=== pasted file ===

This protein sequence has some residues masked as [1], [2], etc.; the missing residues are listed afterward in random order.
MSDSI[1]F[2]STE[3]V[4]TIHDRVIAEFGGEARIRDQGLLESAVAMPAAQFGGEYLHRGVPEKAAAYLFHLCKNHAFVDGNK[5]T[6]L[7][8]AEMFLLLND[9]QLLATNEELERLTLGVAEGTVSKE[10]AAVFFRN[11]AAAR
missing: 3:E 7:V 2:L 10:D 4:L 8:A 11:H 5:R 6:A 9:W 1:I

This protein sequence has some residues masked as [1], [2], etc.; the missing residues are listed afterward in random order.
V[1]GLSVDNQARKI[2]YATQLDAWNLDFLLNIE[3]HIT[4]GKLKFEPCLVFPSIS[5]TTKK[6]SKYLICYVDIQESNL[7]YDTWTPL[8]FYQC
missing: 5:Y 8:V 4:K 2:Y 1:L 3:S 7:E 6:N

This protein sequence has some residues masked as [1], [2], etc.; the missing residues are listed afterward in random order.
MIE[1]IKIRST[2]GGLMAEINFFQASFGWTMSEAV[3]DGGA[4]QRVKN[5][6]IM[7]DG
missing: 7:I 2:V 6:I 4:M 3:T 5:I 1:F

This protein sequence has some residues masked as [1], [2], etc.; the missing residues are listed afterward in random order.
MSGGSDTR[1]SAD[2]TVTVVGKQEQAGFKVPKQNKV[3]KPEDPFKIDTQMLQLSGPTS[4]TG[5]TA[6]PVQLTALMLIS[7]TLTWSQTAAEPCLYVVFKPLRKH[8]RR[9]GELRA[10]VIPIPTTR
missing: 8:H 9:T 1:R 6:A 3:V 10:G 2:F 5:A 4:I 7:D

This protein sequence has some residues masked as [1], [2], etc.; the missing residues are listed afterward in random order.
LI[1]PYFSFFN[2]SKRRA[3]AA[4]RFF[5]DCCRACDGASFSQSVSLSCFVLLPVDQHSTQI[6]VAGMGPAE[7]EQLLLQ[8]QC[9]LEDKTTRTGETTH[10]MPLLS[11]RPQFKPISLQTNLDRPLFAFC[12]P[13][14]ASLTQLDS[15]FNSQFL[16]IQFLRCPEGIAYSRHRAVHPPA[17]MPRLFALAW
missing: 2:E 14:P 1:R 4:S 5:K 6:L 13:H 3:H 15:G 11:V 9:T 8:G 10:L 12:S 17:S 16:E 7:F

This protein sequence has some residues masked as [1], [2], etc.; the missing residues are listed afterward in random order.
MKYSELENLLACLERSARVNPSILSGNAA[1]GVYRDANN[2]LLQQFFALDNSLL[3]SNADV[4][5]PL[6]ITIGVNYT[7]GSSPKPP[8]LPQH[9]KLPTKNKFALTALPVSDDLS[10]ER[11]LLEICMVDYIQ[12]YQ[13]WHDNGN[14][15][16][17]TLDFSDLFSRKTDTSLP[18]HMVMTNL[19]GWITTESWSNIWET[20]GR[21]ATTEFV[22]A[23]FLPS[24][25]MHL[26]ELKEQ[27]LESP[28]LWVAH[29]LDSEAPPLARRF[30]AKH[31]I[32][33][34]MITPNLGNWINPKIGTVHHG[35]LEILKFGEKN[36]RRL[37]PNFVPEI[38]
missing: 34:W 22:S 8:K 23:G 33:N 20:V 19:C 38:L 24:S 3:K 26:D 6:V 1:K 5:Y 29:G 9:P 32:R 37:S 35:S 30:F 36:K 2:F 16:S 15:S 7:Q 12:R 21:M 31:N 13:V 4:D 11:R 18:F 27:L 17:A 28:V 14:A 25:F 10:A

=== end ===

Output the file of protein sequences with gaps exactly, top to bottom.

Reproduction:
This protein sequence has some residues masked as [1], [2], etc.; the missing residues are listed afterward in random order.
MSDSI[1]F[2]STE[3]V[4]TIHDRVIAEFGGEARIRDQGLLESAVAMPAAQFGGEYLHRGVPEKAAAYLFHLCKNHAFVDGNK[5]T[6]L[7][8]AEMFLLLND[9]QLLATNEELERLTLGVAEGTVSKE[10]AAVFFRN[11]AAAR
missing: 3:E 7:V 2:L 10:D 4:L 8:A 11:H 5:R 6:A 9:W 1:I

This protein sequence has some residues masked as [1], [2], etc.; the missing residues are listed afterward in random order.
V[1]GLSVDNQARKI[2]YATQLDAWNLDFLLNIE[3]HIT[4]GKLKFEPCLVFPSIS[5]TTKK[6]SKYLICYVDIQESNL[7]YDTWTPL[8]FYQC
missing: 5:Y 8:V 4:K 2:Y 1:L 3:S 7:E 6:N

This protein sequence has some residues masked as [1], [2], etc.; the missing residues are listed afterward in random order.
MIE[1]IKIRST[2]GGLMAEINFFQASFGWTMSEAV[3]DGGA[4]QRVKN[5][6]IM[7]DG
missing: 7:I 2:V 6:I 4:M 3:T 5:I 1:F

This protein sequence has some residues masked as [1], [2], etc.; the missing residues are listed afterward in random order.
MSGGSDTR[1]SAD[2]TVTVVGKQEQAGFKVPKQNKV[3]KPEDPFKIDTQMLQLSGPTS[4]TG[5]TA[6]PVQLTALMLIS[7]TLTWSQTAAEPCLYVVFKPLRKH[8]RR[9]GELRA[10]VIPIPTTR
missing: 8:H 9:T 1:R 6:A 3:V 10:G 2:F 5:A 4:I 7:D

This protein sequence has some residues masked as [1], [2], etc.; the missing residues are listed afterward in random order.
LI[1]PYFSFFN[2]SKRRA[3]AA[4]RFF[5]DCCRACDGASFSQSVSLSCFVLLPVDQHSTQI[6]VAGMGPAE[7]EQLLLQ[8]QC[9]LEDKTTRTGETTH[10]MPLLS[11]RPQFKPISLQTNLDRPLFAFC[12]P[13][14]ASLTQLDS[15]FNSQFL[16]IQFLRCPEGIAYSRHRAVHPPA[17]MPRLFALAW
missing: 2:E 14:P 1:R 4:S 5:K 6:L 13:H 3:H 15:G 11:V 9:T 8:G 10:L 12:S 17:S 16:E 7:F

This protein sequence has some residues masked as [1], [2], etc.; the missing residues are listed afterward in random order.
MKYSELENLLACLERSARVNPSILSGNAA[1]GVYRDANN[2]LLQQFFALDNSLL[3]SNADV[4][5]PL[6]ITIGVNYT[7]GSSPKPP[8]LPQH[9]KLPTKNKFALTALPVSDDLS[10]ER[11]LLEICMVDYIQ[12]YQ[13]WHDNGN[14][15][16][17]TLDFSDLFSRKTDTSLP[18]HMVMTNL[19]GWITTESWSNIWET[20]GR[21]ATTEFV[22]A[23]FLPS[24][25]MHL[26]ELKEQ[27]LESP[28]LWVAH[29]LDSEAPPLARRF[30]AKH[31]I[32][33][34]MITPNLGNWINPKIGTVHHG[35]LEILKFGEKN[36]RRL[37]PNFVPEI[38]
missing: 34:W 22:S 8:K 23:G 33:N 20:V 19:C 38:L 24:S 3:K 26:D 6:V 1:K 5:Y 29:G 9:P 32:R 37:S 35:S 30:F 36:K 2:F 16:S 15:S 7:Q 12:R 21:M 31:N 13:V 4:D 11:R 18:F 27:L 17:A 28:V 14:A 25:F 10:A